User Guide > Drawing > Setting Up the Drawing Space

Setting Up the Drawing Space

Before you start drawing and creating elements for a panel, you must set up your drawing space, so you can efficiently access the tools you use most often.

Displaying the Grid

Using a grid is useful when positioning or drawing objects and characters in a scene. You can use the Show Grid option to display several different kinds of grids in the Stage or Camera views.

To display the grid, do one of the following:

Click the Grid button at the bottom of the Stage or Camera view.
Select View > Grid > Show Grid.
Press [Ctrl]+[G] (Windows) or [⌘]+[G] (Mac OS X).

From the top menu, select View > Grid and one of the following:

Grid Outline Only:Displays only the contour of the grid.
Underlay: Displays the grid behind the drawing elements.
Overlay: Displays the grid over the drawing elements.
Square: Displays a standard square grid.
12 Field Grid: Displays a 12 field size grid.
16 Field Grid: Displays a 16 field size grid.
World Grid: Displays a reference grid that remains the same size when you scale objects. This is useful when you want a reference point when creating elements in your drawings.

Grouping and Ungrouping Objects

By grouping objects together, you can reposition, scale and apply other transformations to multiple objects of a drawing. You can also ungroup a group of objects to fine-tune individual objects.

NOTE: You can only group objects on one vector layer, you cannot group objects from several layers. Also, you cannot group objects on bitmap layers.

To group or ungroup objects:

Select object(s) in the Stage view, then select Edit > Group Drawing Selection or Ungroup Drawings.

Panning the Drawing Space

Use the Hand tool to pan through the Stage view.

To pan the Stage view:

  1. In the Tools toolbar, click the Hand tool or hold down the [Spacebar].
  1. Click in the Stage view and move the mouse in the direction you want to pan the view.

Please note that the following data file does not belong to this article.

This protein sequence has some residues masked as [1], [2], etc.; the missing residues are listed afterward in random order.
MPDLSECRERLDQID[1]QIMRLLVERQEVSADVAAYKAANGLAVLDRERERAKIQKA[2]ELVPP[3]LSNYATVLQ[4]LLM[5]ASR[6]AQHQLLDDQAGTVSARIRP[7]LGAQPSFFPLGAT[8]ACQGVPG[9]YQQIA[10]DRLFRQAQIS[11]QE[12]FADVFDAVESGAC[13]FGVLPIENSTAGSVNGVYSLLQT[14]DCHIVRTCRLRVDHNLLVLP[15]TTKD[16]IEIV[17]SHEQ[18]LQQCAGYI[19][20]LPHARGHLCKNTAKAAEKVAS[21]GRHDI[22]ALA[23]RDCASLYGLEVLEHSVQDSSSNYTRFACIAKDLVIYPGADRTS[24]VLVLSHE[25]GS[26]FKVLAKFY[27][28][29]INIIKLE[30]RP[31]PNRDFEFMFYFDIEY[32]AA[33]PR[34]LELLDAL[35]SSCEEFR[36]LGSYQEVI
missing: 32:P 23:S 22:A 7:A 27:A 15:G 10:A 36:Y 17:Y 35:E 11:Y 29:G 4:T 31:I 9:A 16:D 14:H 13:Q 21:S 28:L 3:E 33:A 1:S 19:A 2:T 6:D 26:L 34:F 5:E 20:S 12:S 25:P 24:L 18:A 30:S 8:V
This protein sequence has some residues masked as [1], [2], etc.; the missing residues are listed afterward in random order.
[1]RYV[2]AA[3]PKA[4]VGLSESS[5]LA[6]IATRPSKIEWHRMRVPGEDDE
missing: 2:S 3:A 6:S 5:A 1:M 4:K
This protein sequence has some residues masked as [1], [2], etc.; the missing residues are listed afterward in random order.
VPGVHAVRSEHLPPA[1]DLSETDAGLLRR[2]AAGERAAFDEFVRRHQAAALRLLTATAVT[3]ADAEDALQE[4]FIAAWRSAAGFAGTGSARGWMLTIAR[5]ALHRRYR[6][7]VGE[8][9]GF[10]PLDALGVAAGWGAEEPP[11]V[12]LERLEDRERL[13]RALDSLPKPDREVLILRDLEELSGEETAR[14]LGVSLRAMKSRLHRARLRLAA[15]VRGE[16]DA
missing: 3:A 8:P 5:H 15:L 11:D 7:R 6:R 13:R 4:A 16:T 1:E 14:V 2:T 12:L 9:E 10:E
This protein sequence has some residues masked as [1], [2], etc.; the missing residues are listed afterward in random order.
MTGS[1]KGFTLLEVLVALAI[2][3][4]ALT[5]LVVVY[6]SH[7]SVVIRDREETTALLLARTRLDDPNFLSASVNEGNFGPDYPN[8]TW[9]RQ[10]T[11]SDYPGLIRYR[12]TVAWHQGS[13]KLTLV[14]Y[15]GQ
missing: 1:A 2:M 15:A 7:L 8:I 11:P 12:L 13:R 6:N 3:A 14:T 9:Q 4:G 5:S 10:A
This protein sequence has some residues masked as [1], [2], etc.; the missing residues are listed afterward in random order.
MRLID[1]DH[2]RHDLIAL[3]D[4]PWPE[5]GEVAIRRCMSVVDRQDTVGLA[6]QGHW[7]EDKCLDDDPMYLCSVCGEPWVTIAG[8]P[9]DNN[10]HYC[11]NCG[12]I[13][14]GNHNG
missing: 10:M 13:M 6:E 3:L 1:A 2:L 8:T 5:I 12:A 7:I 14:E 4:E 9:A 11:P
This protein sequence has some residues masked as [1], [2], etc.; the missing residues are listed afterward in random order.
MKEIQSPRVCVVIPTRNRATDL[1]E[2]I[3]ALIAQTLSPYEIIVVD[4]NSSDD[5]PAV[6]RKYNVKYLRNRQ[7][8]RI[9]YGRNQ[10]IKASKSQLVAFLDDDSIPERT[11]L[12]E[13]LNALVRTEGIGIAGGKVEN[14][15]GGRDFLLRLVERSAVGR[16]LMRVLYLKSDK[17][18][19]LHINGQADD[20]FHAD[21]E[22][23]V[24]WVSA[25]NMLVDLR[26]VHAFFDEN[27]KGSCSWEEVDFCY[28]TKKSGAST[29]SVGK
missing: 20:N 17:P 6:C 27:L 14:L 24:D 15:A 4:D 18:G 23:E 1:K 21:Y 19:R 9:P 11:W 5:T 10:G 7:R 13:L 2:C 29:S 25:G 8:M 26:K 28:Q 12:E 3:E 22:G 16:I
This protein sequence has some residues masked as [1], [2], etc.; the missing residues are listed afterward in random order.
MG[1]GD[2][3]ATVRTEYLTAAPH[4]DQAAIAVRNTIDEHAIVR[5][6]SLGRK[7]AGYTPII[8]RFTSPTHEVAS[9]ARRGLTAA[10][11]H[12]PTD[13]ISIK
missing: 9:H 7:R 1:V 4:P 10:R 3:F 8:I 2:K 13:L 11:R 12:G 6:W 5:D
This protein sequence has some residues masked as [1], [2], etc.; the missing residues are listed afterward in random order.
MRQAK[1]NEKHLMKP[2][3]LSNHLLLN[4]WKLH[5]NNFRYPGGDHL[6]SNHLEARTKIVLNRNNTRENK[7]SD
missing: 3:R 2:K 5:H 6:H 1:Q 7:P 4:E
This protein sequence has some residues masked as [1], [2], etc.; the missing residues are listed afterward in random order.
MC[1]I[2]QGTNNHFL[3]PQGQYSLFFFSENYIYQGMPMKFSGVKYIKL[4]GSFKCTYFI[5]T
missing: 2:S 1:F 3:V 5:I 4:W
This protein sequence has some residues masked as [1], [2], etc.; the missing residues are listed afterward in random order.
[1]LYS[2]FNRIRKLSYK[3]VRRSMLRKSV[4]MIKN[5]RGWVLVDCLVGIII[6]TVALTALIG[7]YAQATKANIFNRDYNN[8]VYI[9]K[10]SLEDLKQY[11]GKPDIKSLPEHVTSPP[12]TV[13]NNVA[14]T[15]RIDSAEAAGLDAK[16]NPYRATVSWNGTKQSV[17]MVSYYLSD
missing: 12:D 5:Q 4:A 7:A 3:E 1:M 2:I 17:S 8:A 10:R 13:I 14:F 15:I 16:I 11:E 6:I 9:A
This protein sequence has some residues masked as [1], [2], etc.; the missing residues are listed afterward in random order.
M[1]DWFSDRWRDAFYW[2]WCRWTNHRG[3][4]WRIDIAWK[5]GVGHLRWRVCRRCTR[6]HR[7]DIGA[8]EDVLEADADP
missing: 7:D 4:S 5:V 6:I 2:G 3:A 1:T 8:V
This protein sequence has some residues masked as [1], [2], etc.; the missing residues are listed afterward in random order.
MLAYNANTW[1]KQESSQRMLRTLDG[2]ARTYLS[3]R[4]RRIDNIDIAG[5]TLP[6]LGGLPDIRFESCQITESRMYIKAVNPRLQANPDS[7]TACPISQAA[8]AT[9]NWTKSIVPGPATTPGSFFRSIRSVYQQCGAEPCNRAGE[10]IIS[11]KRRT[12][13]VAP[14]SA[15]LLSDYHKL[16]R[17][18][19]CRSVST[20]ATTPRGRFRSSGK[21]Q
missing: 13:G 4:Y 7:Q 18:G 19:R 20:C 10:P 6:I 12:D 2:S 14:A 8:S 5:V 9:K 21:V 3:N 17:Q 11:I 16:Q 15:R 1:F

1. In the Tools toolbar, select the Hand tool, click in the Stage view and drag your cursor. You can also select the Hand tool from the top menu: Tools > Pan.

To reset pan:

From the top menu, select View > Reset Pan or press [Shift]+[N].
You can also hold down the [Spacebar], click in the Stage view and move your mouse in the direction you want to pan the view.

Rotating the View

Use the Rotate View tool to rotate the Stage view in the same way as you would with a real animation disc.

You can also use the menu options to rotate the Stage view in 30 degree increments.

To rotate the Stage view:

  1. Do one of the following:
From the Tools toolbar, click and hold the Hand tool button and select Rotate View.

Hold down [Ctrl]+[Alt] (Windows) or [⌘]+[Alt] (Mac OS X).
  1. Drag the cursor in the Stage view to rotate the view.

You can also use the menu options to rotate the Stage View in 30 degree increments.

To rotate the Stage view in 30 degree increments:

Select View > Rotate View CW (clockwise) or press [V].
Select View > Rotate View CCW (counterclockwise) or press [C].

To reset rotation:

Select View > Reset Rotation or press [Shift]+[X].

Changing the Zoom Level

Zooming in and out of the Stage view lets you see elements close up and far away.

To zoom the Stage view:

From the Tools toolbar, click and hold the Hand tool button and select Zoom. Click the Stage view to zoom in. Press [Alt] to zoom out.

Zoom In: Select View > Zoom In or press [2]. When the Zoom In mode is selected, hold [Alt] as you click to zoom out.
Zoom Out: Select View > Zoom Out or press [1].

To reset zoom:

Select View > Reset Zoom or press [Shift]+[Z].

Zoom Tool Properties

When you select the Zoom tool from the Tools toolbar, its properties are displayed in the Tool Properties view.

Zoom In/Zoom Out: Lets you zoom in or out.

Zoom In : Lets you zoom in the camera. The default keyboard shortcut is [2].

Zoom Out: Lets you zoom in the camera or Drawing view. The default keyboard shortcut is [1].

Reset Zoom: Restore the zoom level to 100%. The default keyboard shortcut [Shift]+[Z].

Reset View: Restore the original display by resetting any zooms, pans, or rotations.